American Property Casualty Insurance Association
  • Staff Contact: Nicole Mahrt-Ganley     
    • Printer-Friendly Printer-Friendly PDF Export PDF Export

  • May 26, 2016
  • Is Your Car or Home Damaged by the Montana Hail Storm? Don’t be Victimized Twice When Selecting a Repair Contractor
  • HELENA, MT — With residents around the Billings, Montana area beginning the repair process following the golf ball-sized hail that fell Saturday, the Property Casualty Insurers Association of America (PCI) warns homeowners hiring vendors to be aware that contractor fraud is a real threat and there are few simple steps you can take to protect yourself.

    "Insurers and their claims adjustors are on hand to help residents file their claims and get the recovery process started for both homes and cars hit by the recent storm," said Melanie Smith, PCI regional manager.  "However, too often shady roofing contractors, are also making the rounds looking to use these events as an opportunity to profit off of the misfortune of storm victims. Homeowners need to avoid being victimized twice.  Be sure to get referrals and check references of contractors before hiring anyone and be wary of out-of-town contractors that go door to door.  Homeowners should always get a written contract, check for a license and workers compensation insurance and never pay for all the work up front."

    It’s a stressful time but insurers are available to answer questions and help families and businesses begin the recovery process. Once you file a claim, there are a number of things you can do such as photograph the damage and make an inventory of what was lost and damaged to help expedite the recovery process and protect yourself. 

    "Damage from hail to your car is typically covered under an auto policy's comprehensive coverage, so drivers should make sure they have comprehensive in their policy," said Smith.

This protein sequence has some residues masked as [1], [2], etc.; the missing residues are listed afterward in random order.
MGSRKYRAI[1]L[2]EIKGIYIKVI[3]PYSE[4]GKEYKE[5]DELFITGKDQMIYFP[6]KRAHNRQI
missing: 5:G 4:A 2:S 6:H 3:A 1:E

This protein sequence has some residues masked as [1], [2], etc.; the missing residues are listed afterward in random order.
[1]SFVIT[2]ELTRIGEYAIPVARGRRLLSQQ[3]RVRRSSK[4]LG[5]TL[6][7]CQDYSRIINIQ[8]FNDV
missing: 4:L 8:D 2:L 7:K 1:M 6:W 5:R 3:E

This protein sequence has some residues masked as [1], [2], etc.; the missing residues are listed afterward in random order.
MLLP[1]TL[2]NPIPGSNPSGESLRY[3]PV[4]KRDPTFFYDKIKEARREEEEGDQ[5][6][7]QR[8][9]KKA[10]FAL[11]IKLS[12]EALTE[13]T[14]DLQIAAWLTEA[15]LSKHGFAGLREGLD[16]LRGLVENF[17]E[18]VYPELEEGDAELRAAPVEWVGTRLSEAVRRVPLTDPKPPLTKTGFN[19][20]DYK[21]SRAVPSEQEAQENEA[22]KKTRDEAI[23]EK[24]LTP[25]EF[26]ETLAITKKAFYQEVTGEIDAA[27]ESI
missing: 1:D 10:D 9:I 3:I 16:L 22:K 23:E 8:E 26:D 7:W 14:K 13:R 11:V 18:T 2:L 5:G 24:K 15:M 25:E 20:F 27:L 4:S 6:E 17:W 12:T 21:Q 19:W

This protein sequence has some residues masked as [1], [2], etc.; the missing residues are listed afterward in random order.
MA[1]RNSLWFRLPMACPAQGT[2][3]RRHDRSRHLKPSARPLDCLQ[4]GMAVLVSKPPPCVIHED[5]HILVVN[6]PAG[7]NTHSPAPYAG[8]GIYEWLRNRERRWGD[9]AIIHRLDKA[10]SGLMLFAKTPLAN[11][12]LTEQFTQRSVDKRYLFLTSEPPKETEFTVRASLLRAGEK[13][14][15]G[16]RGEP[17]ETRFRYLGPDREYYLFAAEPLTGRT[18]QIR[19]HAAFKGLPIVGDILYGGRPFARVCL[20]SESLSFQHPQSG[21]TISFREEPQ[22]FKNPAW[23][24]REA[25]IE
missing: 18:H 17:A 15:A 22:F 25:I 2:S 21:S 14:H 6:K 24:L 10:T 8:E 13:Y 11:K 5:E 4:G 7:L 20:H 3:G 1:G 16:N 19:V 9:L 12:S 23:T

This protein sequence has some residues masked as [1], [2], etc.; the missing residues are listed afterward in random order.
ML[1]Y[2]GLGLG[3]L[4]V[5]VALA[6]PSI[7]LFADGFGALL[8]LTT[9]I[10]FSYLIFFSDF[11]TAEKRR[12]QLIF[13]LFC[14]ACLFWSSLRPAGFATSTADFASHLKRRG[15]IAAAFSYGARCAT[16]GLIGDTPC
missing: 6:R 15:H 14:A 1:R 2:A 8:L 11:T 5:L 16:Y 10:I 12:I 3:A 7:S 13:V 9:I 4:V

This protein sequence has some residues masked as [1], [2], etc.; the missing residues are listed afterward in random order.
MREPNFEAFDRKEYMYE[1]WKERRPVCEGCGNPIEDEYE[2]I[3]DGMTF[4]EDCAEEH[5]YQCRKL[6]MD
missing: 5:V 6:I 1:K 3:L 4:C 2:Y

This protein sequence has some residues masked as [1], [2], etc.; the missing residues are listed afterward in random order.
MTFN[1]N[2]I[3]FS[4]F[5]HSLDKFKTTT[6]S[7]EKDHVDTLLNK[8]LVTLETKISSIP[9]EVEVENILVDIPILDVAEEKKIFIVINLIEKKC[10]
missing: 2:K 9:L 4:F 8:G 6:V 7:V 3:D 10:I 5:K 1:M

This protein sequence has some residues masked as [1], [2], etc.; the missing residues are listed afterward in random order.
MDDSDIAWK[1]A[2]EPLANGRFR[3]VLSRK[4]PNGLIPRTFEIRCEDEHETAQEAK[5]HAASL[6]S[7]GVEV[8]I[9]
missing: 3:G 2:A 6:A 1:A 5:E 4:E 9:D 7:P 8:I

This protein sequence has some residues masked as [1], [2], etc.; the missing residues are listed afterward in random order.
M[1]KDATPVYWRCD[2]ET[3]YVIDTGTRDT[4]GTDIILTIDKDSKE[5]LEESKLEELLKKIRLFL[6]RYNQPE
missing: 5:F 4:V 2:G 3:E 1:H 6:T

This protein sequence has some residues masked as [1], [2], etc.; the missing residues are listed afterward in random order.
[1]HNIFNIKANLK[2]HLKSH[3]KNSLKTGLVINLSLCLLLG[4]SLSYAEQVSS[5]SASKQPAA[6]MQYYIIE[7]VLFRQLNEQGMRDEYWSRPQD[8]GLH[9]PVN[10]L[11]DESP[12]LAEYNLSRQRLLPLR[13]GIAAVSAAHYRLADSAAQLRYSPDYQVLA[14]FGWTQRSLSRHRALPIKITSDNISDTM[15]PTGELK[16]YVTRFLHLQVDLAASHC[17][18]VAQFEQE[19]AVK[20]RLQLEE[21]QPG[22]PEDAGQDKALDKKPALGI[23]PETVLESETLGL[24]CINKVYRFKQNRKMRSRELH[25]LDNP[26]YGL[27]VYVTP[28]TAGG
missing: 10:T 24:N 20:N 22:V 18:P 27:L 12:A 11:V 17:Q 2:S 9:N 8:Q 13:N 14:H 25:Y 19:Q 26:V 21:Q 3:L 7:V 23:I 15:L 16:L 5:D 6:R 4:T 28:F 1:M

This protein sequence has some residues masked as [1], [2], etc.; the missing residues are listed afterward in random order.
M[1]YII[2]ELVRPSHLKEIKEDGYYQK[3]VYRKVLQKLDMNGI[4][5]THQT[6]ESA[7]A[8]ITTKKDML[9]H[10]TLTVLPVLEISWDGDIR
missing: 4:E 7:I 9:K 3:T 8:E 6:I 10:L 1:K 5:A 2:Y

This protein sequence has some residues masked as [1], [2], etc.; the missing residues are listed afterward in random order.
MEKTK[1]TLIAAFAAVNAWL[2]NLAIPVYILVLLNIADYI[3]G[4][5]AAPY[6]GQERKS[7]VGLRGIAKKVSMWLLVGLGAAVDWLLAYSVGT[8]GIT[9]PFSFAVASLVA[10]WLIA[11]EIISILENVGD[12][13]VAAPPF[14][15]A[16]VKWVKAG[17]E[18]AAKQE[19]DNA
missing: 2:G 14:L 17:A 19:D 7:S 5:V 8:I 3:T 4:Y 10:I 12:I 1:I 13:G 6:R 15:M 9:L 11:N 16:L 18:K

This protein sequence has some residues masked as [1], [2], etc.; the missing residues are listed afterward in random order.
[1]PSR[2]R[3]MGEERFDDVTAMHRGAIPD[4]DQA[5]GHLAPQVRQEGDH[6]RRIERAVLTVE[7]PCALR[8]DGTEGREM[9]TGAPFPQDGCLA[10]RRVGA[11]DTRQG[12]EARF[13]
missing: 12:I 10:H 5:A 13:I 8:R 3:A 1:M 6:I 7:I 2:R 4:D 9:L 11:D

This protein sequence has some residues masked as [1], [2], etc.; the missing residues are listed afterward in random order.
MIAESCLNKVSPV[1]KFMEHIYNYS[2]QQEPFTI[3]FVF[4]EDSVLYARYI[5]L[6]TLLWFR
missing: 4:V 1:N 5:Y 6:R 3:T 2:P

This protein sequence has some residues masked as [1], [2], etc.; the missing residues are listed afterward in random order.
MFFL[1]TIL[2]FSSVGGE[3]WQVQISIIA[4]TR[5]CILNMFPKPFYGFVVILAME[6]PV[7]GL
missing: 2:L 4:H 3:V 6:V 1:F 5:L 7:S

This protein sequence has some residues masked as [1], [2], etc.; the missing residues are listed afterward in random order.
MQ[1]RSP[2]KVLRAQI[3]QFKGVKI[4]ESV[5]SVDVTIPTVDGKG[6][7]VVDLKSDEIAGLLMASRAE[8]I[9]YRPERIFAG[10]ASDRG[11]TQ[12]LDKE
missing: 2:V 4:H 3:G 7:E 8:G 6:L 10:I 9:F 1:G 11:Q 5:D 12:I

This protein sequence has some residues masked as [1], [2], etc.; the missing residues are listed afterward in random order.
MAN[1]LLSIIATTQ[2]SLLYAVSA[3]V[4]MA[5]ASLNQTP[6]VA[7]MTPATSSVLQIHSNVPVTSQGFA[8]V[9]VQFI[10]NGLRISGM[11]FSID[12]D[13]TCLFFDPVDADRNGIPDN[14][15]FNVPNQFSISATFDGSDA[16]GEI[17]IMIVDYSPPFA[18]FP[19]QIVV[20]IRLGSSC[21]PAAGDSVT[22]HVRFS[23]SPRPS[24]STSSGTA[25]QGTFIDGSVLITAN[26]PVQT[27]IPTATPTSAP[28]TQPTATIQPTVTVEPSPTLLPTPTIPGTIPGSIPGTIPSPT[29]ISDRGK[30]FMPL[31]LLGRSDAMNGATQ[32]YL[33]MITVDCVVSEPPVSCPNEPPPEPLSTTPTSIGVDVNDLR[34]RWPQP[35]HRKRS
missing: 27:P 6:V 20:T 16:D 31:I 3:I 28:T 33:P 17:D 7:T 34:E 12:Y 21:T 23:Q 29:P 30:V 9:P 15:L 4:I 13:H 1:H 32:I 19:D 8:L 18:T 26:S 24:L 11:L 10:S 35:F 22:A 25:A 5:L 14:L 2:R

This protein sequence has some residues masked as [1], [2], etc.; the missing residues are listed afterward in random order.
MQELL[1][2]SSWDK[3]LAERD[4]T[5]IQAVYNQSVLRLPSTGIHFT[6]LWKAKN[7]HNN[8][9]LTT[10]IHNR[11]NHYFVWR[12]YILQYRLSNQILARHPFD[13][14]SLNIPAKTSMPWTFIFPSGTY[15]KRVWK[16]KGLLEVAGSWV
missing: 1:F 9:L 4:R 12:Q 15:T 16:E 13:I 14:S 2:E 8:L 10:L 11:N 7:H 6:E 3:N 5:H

PCI Member Company Toll-Free Policyholder Claim Phone Numbers

    Tips If You Experienced a Loss after a Storm:

    • Immediately contact your insurance agent or company representative.

    • Inspect property and cars for damage.

    • Inventory losses and photograph damage, and save related receipts to assist with claims handling.

    • Secure property from further damage or theft.

    • Check the background and legitimacy of repair contractors. Ask your insurance company for assistance in locating a reputable contractor.

    • Keep detailed records of business activity and extra expenses during the interruption period, and prepare records to show the income from the business both before and after the loss.

    Selecting a Contractor – Don’t be victimized twice

    Becoming a victim of a hail storm may be impossible to avoid.  But you can avoid being victimized a second time by dishonest contractors who go door to door after a storm


    • After an insurance adjuster has surveyed the hail damage to your property, select a reputable roofing company or auto body shop to make repairs.  Only work with licensed and insured contractors.
    • Require references, and check them out.
    • Get more than on estimate.  Don’t feel pushed into signing a contract right away.
    • Be wary of out-of-town roofers, they move into town make promises and leave before work is complete.
    • Never sign a blank contract.  Don't make final payment to the roofing company until your roof has been inspected and you are satisfied.

    PCI will continue to conversation on twitter @PCIAA where we will share important tips and stories throughout the year.

  • PCI promotes and protects the viability of a competitive private insurance market for the benefit of consumers and insurers. PCI is composed of nearly 1,000 member companies, representing the broadest cross section of insurers of any national trade association. PCI members write more than $195 billion in annual premium, 35 percent of the nation's property casualty insurance. Member companies write 42 percent of the U.S. automobile insurance market, 28 percent of the homeowners market, 33 percent of the commercial property and liability market and 35 percent of the private workers compensation market.
  • ###